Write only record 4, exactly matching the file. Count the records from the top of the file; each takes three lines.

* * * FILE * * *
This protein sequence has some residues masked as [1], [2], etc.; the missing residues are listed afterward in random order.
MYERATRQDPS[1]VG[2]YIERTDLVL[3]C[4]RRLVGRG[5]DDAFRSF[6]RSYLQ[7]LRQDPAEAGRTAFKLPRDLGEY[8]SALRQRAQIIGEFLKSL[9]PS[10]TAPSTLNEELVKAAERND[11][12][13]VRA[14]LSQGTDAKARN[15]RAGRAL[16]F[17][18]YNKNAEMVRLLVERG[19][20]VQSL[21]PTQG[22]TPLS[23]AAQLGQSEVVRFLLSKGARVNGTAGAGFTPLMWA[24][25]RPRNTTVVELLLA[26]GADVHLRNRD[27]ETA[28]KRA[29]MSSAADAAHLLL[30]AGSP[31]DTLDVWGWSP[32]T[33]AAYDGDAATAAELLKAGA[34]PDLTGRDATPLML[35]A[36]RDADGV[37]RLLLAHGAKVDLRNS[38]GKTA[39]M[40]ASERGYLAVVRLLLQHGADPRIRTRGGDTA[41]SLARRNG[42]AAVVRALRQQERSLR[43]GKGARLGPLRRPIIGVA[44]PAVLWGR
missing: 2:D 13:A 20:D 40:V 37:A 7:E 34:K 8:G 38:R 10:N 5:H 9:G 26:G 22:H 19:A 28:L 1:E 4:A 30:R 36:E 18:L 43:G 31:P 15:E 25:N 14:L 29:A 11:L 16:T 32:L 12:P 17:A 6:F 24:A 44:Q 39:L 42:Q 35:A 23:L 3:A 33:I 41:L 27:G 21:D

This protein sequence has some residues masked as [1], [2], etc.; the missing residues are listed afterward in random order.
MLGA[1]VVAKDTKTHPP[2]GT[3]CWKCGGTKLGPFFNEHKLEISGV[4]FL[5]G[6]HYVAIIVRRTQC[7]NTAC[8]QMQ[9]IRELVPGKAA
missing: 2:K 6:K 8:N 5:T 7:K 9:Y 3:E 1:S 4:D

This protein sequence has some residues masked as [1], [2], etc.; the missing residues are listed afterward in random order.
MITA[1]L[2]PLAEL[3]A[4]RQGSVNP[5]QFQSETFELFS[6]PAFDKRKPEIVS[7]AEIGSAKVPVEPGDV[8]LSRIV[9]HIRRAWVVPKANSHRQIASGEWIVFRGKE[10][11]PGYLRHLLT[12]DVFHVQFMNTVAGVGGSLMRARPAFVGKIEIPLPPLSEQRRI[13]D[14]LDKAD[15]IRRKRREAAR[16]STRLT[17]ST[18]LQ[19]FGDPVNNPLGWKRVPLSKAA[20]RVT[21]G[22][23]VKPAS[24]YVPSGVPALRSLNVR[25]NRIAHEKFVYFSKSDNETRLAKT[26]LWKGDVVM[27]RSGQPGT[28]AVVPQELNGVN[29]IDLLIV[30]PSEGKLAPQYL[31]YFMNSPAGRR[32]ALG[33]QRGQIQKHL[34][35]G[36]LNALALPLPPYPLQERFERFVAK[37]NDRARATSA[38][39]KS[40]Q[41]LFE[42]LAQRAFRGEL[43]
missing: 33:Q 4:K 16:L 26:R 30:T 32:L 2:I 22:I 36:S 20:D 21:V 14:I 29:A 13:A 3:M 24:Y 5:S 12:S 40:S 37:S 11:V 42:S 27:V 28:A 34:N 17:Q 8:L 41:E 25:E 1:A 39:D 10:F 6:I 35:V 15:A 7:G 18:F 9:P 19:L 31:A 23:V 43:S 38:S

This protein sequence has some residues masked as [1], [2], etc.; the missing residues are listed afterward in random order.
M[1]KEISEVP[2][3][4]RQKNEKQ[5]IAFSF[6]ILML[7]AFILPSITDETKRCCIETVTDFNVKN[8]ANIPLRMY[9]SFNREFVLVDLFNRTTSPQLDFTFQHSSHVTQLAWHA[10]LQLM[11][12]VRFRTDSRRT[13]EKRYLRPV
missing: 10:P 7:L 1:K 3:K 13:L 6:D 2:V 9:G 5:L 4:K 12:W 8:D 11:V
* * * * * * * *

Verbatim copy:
This protein sequence has some residues masked as [1], [2], etc.; the missing residues are listed afterward in random order.
M[1]KEISEVP[2][3][4]RQKNEKQ[5]IAFSF[6]ILML[7]AFILPSITDETKRCCIETVTDFNVKN[8]ANIPLRMY[9]SFNREFVLVDLFNRTTSPQLDFTFQHSSHVTQLAWHA[10]LQLM[11][12]VRFRTDSRRT[13]EKRYLRPV
missing: 10:P 7:L 1:K 3:K 13:L 6:D 2:V 9:G 5:L 4:K 12:W 8:D 11:V